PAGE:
It’s usually not good to discover rats’ nests in your walls, but a serendipitous turn of events in Charleston has revealed what a treasure they can hold. It began when sunlight bouncing off a door in her office in the kitchen house of the 1808 Nathaniel Russell House prompted Lauren J. Northup, director of museums for the Historic Charleston Foundation, to speculate that perhaps the door was original to the structure. The ensuing investigation revealed that her hunch was right—and, in fact, that some 85 percent of the original building fabric survived behind and beneath twentieth-century flooring and drywall. In the process of removing the later materials, the bits and pieces scavenged by rats and built into their nests, amazed the team. As Northup says, “we have now learned more about the life of the enslaved people than is known about the white family.”
Please give us a few examples of objects you found and/or aspects of enslaved life you discovered that seem particularly surprising
The objects we have uncovered tell incredible stories about the minds and hearts of the people who lived in bondage at the Russell House. We may not have a diary or letters, but we have objects like a fragment of a reading primer—found in an 1830s context, when it was illegal for enslaved people to read and write. Is the primer fragment a tiny scrap of resistance, or was it condoned by the white family? Arguably, the most fascinating object we uncovered is a chandelier or girandole crystal that had been intentionally broken and shaped to resemble a naturally occurring crystal. It is likely all that remains of a West African spiritual practice, carefully placed behind the original baseboard as a way to connect with and seek the protection of one’s ancestors. Another object we found informs our knowledge of the furnishings in the main house: a fragment of a nineteenth-century painted floor cloth, sandwiched between the original wood floor and a floor installed sometime around 1918. This grand and high-style object would have begun its life in the main house, and as it became worn it was evidently cut down and repurposed until this last remaining scrap made its way to the kitchen house.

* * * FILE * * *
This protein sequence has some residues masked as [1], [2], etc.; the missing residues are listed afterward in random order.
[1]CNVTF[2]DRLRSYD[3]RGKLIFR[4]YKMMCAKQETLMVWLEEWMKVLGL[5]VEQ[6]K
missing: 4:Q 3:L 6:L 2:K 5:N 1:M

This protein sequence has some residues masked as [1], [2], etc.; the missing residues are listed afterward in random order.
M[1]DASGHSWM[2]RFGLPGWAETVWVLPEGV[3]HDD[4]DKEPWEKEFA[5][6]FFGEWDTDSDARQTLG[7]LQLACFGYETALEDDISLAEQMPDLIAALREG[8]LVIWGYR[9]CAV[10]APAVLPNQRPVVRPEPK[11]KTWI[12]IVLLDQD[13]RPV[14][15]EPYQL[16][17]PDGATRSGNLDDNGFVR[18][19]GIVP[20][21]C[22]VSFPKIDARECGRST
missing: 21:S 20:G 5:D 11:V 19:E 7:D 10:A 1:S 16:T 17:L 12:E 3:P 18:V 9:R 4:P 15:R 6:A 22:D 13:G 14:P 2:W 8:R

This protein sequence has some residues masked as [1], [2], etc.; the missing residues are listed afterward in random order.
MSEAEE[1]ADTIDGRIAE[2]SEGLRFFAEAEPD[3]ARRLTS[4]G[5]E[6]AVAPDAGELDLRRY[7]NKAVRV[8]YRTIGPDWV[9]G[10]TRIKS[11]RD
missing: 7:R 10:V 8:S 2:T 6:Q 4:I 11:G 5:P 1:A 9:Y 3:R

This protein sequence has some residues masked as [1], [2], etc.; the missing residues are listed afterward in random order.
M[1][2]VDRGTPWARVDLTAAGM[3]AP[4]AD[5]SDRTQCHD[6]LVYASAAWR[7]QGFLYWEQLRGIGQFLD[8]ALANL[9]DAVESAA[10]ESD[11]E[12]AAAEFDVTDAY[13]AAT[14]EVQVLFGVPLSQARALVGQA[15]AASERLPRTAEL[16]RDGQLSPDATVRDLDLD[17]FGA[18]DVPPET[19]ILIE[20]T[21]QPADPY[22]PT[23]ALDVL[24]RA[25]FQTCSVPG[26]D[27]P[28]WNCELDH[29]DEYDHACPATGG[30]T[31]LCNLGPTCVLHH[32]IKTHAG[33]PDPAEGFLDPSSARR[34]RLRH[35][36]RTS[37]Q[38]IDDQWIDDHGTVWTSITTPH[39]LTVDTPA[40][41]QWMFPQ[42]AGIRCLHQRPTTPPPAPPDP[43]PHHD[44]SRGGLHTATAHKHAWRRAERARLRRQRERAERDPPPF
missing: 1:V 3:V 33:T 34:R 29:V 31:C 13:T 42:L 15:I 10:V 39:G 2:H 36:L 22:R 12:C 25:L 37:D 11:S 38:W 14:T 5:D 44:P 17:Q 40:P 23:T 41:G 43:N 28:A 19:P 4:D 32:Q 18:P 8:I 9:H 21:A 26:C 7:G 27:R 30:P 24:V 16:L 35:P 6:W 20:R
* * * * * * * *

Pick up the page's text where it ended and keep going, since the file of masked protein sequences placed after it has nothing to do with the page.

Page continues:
What are the next steps?
We finished removing the modern building materials early this year and are now writing reports and planning our restoration and interpretation. There are many stories we could tell, but we hope to focus on the history of southern foodways and the many contributions of free and enslaved cooks.
Can you briefly describe the history of kitchen houses in Charleston? Do many still survive and will you have the opportunity to dig into their rats’ nests?
The city of Charleston was built on the backs of enslaved people, and the structures that housed them are still very much present in the landscape, though many were the first to be adapted (gutted) in the twentieth century to make way for modern conveniences. If you consider what we have uncovered from just one site, imagine what remains across the city yet to be discovered. It’s pages upon pages of a history book just waiting to be written . . . if we can keep them from being gutted in the meantime.
What other programs have you launched to further understanding of enslaved life?
I have always been interested in marginalized histories, and while we were doing an acceptable job of interpreting slavery at our Aiken-Rhett House, the narrative needed more research and focus at the Russell House. My first project was the development of a mobile app that provides tours of both of our museums as well as a history of Charleston, with an emphasis on the marginalized and untold history of the city.
To develop the content we collaborated with New York–based consulting firm Museum Hack. Throwing three razor-sharp New Yorkers into the mix of a traditional southern house museum was not unlike dousing a campfire with lighter fluid; sounds scary, but it was precisely the energy we needed. The app’s re-imagined audio guides allow visitors to take a deep dive into a particular topic (the history of textiles, for instance, or paint analysis, archaeology, or decorative arts).
The guiding principle of the app project was to tell underrepresented stories from Charleston’s history: African American history features prominently, but we also focused on women’s history, LGBTQ history, social justice narratives, and current contentious preservation issues such as Confederate monuments and sea-level rise. To date, the app has reached just over a million visitors since its debut.